Another example is a lender based in California (where earthquakes are typical) that required a RAD property in Virginia (where earthquakes are rare) to have earthquake coverage. In some instances, lenders also require burdensome coverage limits that don’t align with the risks involved in the project.
“Some of the requirements are illogical and are based on other types of commercial and industrial projects, like the construction of a warehouse,” Cudmore added. “We can work with you to negotiate lender insurance requirements so they’re more reasonable and appropriate to the risks involved. But that needs to happen before you sign the lending agreement.”
Confirm that your development entity is adequately insured
Housing authorities that reposition properties typically establish a separate legal entity (owner entity) to take on the development, ownership, and management of converted properties.
Sometimes, these entities (e.g., for-profit corporation, non-profit corporation, limited liability corporation, limited partnership, etc.) are legally separate from the housing authority, even though they may only appear to differ in name.
But if an owner entity is legally separate from a housing authority, there are serious insurance implications, Cudmore said.
“Sometimes, people think because the housing authority is covered, its development arm is also covered,” she said. “That’s not always the case. We can review how the entity is set up to determine which coverages are necessary, and which aren’t.”
In some cases, housing authorities transfer employees to the owner entity to assist with property management and maintenance. These employees can often share the same office space, further blurring the lines between the housing authority and the entity. As noted in the previous section, an entity without employees doesn’t necessarily need employee-centric insurance coverage. But that changes if the entity does take on employees, Cudmore said.
Housing authorities also typically have tenant discrimination coverage that's triggered if a resident of a covered property sues the housing authority for alleged discrimination.
"We can advise whether the owner entity should consider this coverage as well," Cudmore said, adding that if the housing authority wholly owns the entity, there may be an opportunity to combine coverages.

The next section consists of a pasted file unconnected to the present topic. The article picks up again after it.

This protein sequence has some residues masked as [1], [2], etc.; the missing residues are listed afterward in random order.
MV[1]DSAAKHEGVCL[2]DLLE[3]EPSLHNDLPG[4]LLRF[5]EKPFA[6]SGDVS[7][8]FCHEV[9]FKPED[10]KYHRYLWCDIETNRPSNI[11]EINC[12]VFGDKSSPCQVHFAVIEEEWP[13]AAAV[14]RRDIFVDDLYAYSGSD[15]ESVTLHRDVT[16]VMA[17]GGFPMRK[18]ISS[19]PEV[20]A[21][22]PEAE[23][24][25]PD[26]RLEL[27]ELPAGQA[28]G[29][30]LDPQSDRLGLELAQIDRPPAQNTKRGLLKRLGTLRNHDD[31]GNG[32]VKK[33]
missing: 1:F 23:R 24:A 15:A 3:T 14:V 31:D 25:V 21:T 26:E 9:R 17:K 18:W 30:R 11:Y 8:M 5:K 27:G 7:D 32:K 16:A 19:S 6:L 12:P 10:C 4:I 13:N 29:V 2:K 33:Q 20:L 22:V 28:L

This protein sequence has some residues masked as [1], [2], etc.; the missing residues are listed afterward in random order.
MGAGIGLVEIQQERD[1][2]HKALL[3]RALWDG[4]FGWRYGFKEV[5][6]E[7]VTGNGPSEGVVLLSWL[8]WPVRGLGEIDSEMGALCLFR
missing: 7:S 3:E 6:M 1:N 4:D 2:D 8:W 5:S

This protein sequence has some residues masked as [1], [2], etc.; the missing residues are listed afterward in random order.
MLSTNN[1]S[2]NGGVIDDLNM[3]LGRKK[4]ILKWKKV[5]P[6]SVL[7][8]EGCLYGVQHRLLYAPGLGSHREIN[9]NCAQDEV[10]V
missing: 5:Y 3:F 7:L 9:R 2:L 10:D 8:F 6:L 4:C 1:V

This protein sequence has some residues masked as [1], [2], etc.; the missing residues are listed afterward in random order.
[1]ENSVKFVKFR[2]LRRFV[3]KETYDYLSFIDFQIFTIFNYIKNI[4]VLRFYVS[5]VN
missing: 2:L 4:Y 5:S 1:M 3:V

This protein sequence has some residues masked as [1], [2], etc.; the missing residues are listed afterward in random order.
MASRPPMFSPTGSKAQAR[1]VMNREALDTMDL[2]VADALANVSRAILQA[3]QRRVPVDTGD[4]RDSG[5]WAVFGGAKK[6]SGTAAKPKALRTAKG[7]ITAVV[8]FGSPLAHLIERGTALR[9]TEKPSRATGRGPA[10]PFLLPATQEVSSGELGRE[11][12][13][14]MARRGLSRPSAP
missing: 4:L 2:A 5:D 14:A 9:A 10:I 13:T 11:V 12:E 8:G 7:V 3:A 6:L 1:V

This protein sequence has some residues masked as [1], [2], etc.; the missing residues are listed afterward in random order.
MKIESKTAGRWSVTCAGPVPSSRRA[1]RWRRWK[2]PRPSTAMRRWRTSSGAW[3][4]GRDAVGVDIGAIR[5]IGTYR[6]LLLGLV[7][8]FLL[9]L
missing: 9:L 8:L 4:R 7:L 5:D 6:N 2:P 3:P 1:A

Protect your organization from adverse actions taken by your private management firm
If you’re considering a partnership with a private management company, it’s critical that you send the contract to HAI Group before signing it.
“We can review the terms of the contract to ensure the firm is properly covered and your organization isn’t held liable for any actions taken by the management firm,” Cudmore said.
In some cases, a management firm will carry its own insurance and list the housing entity as a named insured, meaning the entity is listed as an insured in an insurance policy.
“If you’re a named insured and the management firm cancels its insurance, you’re left high and dry,” Cudmore said. “We can make sure that the contract includes a notification requirement for any insurance cancellation so there’s no lapse in coverage.”
We’ll also review whether the firm has the proper coverages in place, such as tenant discrimination. If the management firm doesn’t have the proper coverage, your organization, as the property owner, may become a target.
“Often, management firms just carry general liability coverage, which isn’t adequate,” Cudmore said. “General liability protects against incidents like slips and falls, but that’s not the only exposure. The primary exposure is professional liability. For example, if a resident alleges discrimination or improper eviction.”
Interested in learning more about the coverage solutions we offer? Connect with a member of our Account Services team.